That's not surprising considering some of the positive economic data that have been coming out recently, says Jerry Webman, a senior investment officer and chief economist for OppenheimerFunds.
"We have had some steady -- not very good, but steady -- improvement in the employment situation. More people have jobs, and more people know people who didn't have jobs who now have jobs," says Webman. "Fewer people have underwater mortgages. More people have a little bit of equity in their house for the first time."
In fact, Americans were feeling bullish on four of the five components of Bankrate's index, with more people reporting they're worse off now than those who say they're better off in only one category: their comfort level with savings. In the previous survey, exactly half of Americans reported having less than three months' worth of expenses saved.
"It's just a reflection of the fact that a lot of people are living paycheck to paycheck, and what little emergency savings they have they know just isn't enough," says Greg McBride, CFA, senior financial analyst at Bankrate.
The kids are all right
One thing that might surprise Americans inundated with media stories about the misfortune and/or ineptitude of the millennial generation: The majority of respondents between ages 18 and 29 report their overall financial situation is no worse or no better than a year ago, and those who say they're better off outnumber those who report being worse off 2 to 1. Nineteen percent of millennials report improved job security, versus 13 percent who feel less secure at work.
"It really discards that notion that everybody under age 30 is sitting at home at their parents', watching daytime TV or playing video games," McBride says. "That's just not the case."
Investing for the apocalypse
Americans' optimistic view of their finances doesn't seem to translate to their investment choices.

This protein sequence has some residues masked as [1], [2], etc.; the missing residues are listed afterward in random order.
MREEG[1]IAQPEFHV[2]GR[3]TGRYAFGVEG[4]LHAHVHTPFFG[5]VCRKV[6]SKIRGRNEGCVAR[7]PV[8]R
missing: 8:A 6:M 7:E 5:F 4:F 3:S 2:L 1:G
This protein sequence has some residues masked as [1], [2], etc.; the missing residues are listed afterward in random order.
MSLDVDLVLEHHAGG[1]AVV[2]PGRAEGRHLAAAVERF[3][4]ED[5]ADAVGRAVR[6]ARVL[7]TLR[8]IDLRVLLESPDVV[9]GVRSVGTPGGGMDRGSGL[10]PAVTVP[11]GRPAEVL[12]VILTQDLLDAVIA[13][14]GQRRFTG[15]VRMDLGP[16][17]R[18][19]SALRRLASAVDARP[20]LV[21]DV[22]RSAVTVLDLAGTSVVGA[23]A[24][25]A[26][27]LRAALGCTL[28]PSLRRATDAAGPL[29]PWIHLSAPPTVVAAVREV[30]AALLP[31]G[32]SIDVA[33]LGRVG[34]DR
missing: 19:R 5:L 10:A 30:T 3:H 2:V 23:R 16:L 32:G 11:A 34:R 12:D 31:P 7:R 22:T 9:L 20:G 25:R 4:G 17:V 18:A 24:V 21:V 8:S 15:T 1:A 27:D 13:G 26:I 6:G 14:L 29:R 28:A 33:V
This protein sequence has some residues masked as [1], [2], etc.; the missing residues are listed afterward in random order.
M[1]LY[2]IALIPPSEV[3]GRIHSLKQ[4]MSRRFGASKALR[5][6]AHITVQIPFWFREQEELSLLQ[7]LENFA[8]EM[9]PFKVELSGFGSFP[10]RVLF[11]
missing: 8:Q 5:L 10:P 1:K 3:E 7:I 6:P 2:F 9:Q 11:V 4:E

As part of the monthly index survey, Americans were asked their opinion on the best way to invest money they wouldn't need for 10 years.
The top answers were cash investments, such as certificates of deposit and savings accounts, and real estate, which, added together, get the thumbs-up from nearly half of Americans. Precious metals were tops for 16 percent, while stocks and bonds, traditionally thought of as the backbone of a well-performing portfolio, lagged behind at 14 percent and 8 percent, respectively.
"That scares me," says Webman, referring to the craving for cash. "Cash investments right now do not keep pace with the cost of living. If 26 percent of respondents think the best thing they can have their money in is cash, savings accounts and CDs, those people have made a decision to see their purchasing power decline every single day."
That precious metals would be ahead of stocks in many peoples' minds also is an indicator of just how jaded Americans are when it comes to investing, he says.
"Gold is a good investment if things go really bad, either politically or if there's runaway inflation," Webman says. "People are nervous, fearful, don't have a lot of faith in the financial markets and maybe don't have a lot of faith in the economy, even though they find their own situation is gradually getting better."
When 'safe' isn't safe
That conservative mindset could create big problems for individuals and the country as a whole, McBride says.
"The unwillingness to accept short-term volatility in the equity market in exchange for higher returns is a huge barrier to wealth building," he says. "Americans don't save enough -- that's well-documented. But to compound that problem by hunkering down in conservative investments means there are going to be millions of people that are well short of where they need to be for retirement and their kids' future education needs."
While stocks can take investors on a roller-coaster ride over the short term, their ability to produce larger, long-term returns and be easily diversified makes them a better investment for long-term savings needs, McBride says.
Still, it doesn't take a mind reader to understand why Americans are leery of putting their nest egg in stocks and bonds, says Don Grant, CFP professional and senior investment management specialist at Morgan Stanley.
"Investors, particularly those who have watched their 401(k)s, have been pretty well beaten up in the last decade," says Grant. "They're still tremendously gun-shy."
Unfortunately, that fear can be costly if you miss out on opportunities in the financial markets.
"If your neighbor is talking about the hot stock, it's probably too late. You're probably going to catch a little uprise and then it's going to slide," Grant says. "That's where a financial planner or adviser comes in, is being able to keep people diversified."